[MiG-23] 19 August 1981. Libya. Khadafi sends two Sukoi Su-22 fighter jets to take on a couple of United States fighter jets: The F-14 Tomcat. The Result: The loss of two Su-22 jets. Again, on January 15th, 1986, Khadafi challenges the US Naval forces by sending two MiG-23 Floggers to test the American military and find out how far they could push the US. The MiG's vectored on two A-6 Intruder's, after which the A-6's turned away, and two F-14 Tomcat's on CAP were sent to meet the MiG's head-on. Previous encounters with the Libyan Air Force resulted with the Libyan aircraft turning tail, and returning back to Libyan airspace. This encounter was not going to end so easily. What is probably the most publicized air-combat sequence took place and lasted over 6 minutes, an eternity to the pilots and RIO's flying the two Tomcat's involved in this battle. The end result was still the same, however. US-4, Libya-0.

[MiG-23 Stats] [Mig-23 Profile]

The Tomcat's also saw some active action during Operation Desert Storm providing CAP (Combat Air Patrol) for bombers and other aircraft, and also performing TARPS (Tactical Air Reconnaissance Pod System) missions. One F-14 Tomcat was shot down by ground fire, but no other Tomcat's were lost. Only one combat kill was credited to the Tomcat using the AIM-9 Sidewinder air-to-air missile to down an Iraqi Mil Mi-8 "Hip", a Soviet-made transport helicopter.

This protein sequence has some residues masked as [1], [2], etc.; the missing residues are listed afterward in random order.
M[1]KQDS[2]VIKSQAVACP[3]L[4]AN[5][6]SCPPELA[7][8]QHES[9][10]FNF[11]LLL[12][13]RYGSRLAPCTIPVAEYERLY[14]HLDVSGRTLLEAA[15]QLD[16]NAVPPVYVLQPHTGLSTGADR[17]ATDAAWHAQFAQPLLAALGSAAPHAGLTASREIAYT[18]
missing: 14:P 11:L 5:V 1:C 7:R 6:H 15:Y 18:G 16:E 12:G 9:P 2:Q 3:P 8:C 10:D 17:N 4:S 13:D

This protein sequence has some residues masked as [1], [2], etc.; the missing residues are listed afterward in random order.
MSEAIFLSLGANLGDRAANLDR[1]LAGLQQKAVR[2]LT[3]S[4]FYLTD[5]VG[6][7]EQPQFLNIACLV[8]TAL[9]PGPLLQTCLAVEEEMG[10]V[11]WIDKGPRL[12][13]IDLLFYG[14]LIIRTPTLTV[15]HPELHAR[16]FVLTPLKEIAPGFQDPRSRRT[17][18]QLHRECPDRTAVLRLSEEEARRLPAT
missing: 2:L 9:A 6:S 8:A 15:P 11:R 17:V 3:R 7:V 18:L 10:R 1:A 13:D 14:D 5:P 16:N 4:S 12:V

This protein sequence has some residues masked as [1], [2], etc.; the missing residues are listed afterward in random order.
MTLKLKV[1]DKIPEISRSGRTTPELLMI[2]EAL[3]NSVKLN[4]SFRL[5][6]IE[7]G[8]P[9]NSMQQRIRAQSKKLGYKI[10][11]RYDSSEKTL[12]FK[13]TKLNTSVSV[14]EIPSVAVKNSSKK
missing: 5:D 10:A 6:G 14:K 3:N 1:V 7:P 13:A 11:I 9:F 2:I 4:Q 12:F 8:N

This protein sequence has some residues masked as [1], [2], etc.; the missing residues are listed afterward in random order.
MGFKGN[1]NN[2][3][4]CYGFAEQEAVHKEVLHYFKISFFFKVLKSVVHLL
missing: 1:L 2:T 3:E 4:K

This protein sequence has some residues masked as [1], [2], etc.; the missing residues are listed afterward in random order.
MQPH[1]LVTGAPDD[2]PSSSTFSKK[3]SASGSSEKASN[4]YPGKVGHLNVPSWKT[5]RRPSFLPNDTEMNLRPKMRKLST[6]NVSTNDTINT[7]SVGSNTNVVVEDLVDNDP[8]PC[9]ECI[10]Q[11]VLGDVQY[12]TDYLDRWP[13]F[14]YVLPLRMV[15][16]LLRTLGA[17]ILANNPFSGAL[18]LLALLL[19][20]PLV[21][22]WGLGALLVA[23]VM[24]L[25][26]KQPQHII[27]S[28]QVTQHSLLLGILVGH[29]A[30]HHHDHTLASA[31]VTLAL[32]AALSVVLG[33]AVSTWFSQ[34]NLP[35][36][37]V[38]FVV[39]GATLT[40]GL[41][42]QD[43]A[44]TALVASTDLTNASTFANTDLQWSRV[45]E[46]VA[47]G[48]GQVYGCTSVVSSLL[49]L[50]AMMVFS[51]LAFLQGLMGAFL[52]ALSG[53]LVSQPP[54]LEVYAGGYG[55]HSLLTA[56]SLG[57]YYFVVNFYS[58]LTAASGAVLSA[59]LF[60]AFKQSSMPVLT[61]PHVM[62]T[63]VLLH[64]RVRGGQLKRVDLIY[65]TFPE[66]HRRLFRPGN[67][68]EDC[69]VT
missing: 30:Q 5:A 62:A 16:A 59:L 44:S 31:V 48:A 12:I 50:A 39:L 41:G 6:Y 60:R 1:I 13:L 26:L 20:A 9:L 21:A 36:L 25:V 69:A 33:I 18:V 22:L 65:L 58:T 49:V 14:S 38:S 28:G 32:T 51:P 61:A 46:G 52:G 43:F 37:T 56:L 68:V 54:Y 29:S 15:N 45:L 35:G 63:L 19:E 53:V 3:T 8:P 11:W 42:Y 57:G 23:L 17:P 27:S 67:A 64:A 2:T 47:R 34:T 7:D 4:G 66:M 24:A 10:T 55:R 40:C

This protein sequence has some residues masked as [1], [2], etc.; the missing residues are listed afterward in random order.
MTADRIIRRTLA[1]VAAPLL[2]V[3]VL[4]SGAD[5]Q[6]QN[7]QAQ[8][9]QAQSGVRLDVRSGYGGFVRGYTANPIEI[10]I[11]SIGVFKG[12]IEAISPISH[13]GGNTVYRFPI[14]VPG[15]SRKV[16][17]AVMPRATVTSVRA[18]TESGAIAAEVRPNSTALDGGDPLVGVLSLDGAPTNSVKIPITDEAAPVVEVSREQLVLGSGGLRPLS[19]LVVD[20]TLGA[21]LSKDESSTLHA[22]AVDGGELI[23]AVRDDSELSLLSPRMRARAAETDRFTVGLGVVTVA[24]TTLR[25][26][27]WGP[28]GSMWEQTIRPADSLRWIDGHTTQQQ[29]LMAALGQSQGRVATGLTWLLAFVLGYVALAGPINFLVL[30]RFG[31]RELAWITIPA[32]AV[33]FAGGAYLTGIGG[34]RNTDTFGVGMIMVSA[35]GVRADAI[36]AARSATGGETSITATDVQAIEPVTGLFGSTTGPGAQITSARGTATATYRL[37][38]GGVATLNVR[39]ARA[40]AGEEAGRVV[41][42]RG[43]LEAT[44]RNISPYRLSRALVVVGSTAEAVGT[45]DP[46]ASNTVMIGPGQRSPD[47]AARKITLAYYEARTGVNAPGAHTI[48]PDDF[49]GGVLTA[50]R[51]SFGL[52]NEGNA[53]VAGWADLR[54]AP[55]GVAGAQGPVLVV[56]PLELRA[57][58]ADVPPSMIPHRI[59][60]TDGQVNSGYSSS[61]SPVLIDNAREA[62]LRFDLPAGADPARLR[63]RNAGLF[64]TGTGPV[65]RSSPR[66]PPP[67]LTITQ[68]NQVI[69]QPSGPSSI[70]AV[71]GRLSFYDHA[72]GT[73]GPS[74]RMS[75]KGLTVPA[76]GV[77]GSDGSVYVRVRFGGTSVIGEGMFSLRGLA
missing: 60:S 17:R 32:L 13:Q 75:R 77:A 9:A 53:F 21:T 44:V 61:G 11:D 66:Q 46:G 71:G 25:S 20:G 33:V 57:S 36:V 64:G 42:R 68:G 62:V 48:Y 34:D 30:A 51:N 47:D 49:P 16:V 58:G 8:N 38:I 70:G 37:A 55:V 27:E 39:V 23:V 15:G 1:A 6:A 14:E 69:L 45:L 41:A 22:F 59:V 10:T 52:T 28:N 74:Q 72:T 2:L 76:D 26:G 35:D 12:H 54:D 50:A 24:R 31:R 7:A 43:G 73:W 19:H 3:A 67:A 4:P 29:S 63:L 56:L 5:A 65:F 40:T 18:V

F-14 Bombcat!
In late 1995, the F-14 Tomcat took on a new, and completely different role in military combat over targets in Bosnia...they became bombers. Dubbed "Bombcat's", these new bombers dropped LGB "smart bombs" while other aircraft painted the targets with lasers.



[Weapons]
One of the defensive weapons of an F-14 Tomcat consists of a fixed 6-barrel M61A1 Vulcan 20-mm cannon located on the lower left side of the aircraft, underneath the pilot. The aircraft has 4 weapon pallets, and 2 weapon pylons, able to carry AIM-54 Phoenix, AIM-7 Sparrows, and AIM-9 Sidewinder missiles. The heart and deadly aspect of the F-14 Tomcat is its unique ability to carry the AIM-54 Phoenix. The Tomcat was built for that purpose, and it is the only platform that can carry the Phoenix. At most, the Tomcat can carry six (6) AIM-54 Phoenix missiles. The Phoenix missile has a range of over 100 miles, and the Tomcat's powerful AWG-9 (F-14A) pulse-Doppler radar can track up to 6 targets at once. With the AIM-54 and AWG-9 working in tandem, the F-14 Tomcat can down aircraft without ever being seen by the enemy. However, the expensive nature of the Phoenix missile deem this missile as a last resort or for use against enemy Exocet or anti-ship missiles. The F-14 "D" model houses the APG-71 digital radar.

[F-14 Stats] [F-14 Profile]
F-14 Tomcat crash in Nashville F-14 In The News
CNN Coverage ICNN Coverage II Crash: Feb. 18th, 1996Tomcat's Stand-down for 3 days
CNN Coverage IIICNN Coverage IV
Linked to Tomcat's Hangar
Upgrade to Curb AccidentsAnother Tomcat Incident
April 17, 1996
Pilot Error Cause of April 17 Crash Still Unknown
Return to Tomcat's Hangar